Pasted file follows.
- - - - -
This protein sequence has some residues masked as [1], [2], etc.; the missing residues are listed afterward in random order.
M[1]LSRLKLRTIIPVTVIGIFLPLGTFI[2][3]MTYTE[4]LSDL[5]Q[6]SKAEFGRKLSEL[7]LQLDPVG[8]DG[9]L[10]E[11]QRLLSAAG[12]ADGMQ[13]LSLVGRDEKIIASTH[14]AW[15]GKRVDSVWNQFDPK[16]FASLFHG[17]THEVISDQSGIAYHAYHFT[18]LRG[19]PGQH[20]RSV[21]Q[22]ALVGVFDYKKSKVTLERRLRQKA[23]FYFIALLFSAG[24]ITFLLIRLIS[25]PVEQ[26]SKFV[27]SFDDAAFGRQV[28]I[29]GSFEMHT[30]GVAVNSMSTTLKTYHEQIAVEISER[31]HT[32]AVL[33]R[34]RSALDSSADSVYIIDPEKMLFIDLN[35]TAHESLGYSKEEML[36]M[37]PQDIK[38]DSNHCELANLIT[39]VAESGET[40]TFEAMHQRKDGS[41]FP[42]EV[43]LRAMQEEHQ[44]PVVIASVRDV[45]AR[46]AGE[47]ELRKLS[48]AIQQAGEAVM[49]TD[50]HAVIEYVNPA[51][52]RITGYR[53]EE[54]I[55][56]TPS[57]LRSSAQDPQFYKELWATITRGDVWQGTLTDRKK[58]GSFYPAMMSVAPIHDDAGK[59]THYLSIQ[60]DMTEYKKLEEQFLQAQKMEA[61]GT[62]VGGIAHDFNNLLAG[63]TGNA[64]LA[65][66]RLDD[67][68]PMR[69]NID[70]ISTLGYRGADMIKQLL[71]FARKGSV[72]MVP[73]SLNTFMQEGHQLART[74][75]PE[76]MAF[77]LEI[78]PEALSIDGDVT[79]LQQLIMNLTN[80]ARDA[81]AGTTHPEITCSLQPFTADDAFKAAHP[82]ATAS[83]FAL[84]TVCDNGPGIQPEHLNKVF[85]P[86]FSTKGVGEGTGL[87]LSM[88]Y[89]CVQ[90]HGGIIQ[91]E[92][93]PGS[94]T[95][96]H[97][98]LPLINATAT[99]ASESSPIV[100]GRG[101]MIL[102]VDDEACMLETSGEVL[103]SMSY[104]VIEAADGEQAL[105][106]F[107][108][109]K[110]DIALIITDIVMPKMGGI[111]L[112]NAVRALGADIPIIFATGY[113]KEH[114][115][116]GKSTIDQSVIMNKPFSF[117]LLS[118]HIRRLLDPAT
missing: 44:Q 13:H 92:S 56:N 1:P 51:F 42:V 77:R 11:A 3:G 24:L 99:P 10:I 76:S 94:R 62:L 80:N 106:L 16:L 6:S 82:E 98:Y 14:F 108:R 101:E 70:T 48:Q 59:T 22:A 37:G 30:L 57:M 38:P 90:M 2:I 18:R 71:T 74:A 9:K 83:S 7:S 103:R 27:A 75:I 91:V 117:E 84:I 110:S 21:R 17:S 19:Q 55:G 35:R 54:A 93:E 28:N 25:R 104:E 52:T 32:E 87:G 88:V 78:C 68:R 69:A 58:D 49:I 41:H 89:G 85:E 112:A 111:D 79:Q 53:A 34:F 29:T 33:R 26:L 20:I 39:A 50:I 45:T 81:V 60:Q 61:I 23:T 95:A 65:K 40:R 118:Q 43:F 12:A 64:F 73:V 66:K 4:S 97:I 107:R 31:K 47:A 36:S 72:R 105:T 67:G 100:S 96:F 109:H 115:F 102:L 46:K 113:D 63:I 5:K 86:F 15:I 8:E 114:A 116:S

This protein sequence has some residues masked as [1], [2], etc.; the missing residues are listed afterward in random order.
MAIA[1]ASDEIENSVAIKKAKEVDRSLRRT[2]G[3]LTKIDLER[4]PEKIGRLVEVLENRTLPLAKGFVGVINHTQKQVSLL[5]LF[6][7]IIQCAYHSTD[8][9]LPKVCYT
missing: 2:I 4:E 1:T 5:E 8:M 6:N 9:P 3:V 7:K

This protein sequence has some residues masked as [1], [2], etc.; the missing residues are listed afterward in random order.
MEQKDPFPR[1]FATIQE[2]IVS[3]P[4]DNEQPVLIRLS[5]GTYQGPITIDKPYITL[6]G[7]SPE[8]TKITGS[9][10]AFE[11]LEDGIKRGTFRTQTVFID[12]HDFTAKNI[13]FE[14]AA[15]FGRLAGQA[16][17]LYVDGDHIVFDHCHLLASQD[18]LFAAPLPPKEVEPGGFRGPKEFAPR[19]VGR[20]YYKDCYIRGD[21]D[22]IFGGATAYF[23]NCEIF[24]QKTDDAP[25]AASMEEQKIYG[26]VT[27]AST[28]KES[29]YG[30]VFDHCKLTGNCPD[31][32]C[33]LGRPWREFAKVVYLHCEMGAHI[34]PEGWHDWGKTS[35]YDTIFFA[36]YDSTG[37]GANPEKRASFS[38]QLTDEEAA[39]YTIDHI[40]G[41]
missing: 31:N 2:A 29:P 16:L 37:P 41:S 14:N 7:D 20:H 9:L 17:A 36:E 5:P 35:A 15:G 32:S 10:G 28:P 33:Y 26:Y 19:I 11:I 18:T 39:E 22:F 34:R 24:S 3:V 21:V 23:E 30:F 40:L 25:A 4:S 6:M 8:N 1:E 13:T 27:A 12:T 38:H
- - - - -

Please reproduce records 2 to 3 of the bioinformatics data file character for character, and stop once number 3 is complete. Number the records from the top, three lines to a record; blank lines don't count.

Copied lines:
This protein sequence has some residues masked as [1], [2], etc.; the missing residues are listed afterward in random order.
MAIA[1]ASDEIENSVAIKKAKEVDRSLRRT[2]G[3]LTKIDLER[4]PEKIGRLVEVLENRTLPLAKGFVGVINHTQKQVSLL[5]LF[6][7]IIQCAYHSTD[8][9]LPKVCYT
missing: 2:I 4:E 1:T 5:E 8:M 6:N 9:P 3:V 7:K

This protein sequence has some residues masked as [1], [2], etc.; the missing residues are listed afterward in random order.
MEQKDPFPR[1]FATIQE[2]IVS[3]P[4]DNEQPVLIRLS[5]GTYQGPITIDKPYITL[6]G[7]SPE[8]TKITGS[9][10]AFE[11]LEDGIKRGTFRTQTVFID[12]HDFTAKNI[13]FE[14]AA[15]FGRLAGQA[16][17]LYVDGDHIVFDHCHLLASQD[18]LFAAPLPPKEVEPGGFRGPKEFAPR[19]VGR[20]YYKDCYIRGD[21]D[22]IFGGATAYF[23]NCEIF[24]QKTDDAP[25]AASMEEQKIYG[26]VT[27]AST[28]KES[29]YG[30]VFDHCKLTGNCPD[31][32]C[33]LGRPWREFAKVVYLHCEMGAHI[34]PEGWHDWGKTS[35]YDTIFFA[36]YDSTG[37]GANPEKRASFS[38]QLTDEEAA[39]YTIDHI[40]G[41]
missing: 31:N 2:A 29:P 16:L 37:P 41:S 14:N 7:D 20:H 9:L 17:A 36:E 5:P 35:A 15:G 32:S 10:G 28:P 33:Y 26:Y 19:I 11:I 18:T 39:E 22:F 34:R 24:S 3:V 21:V 23:E 30:F 40:L 25:A 4:S 6:M 8:N 1:E 13:T 27:A 12:T 38:H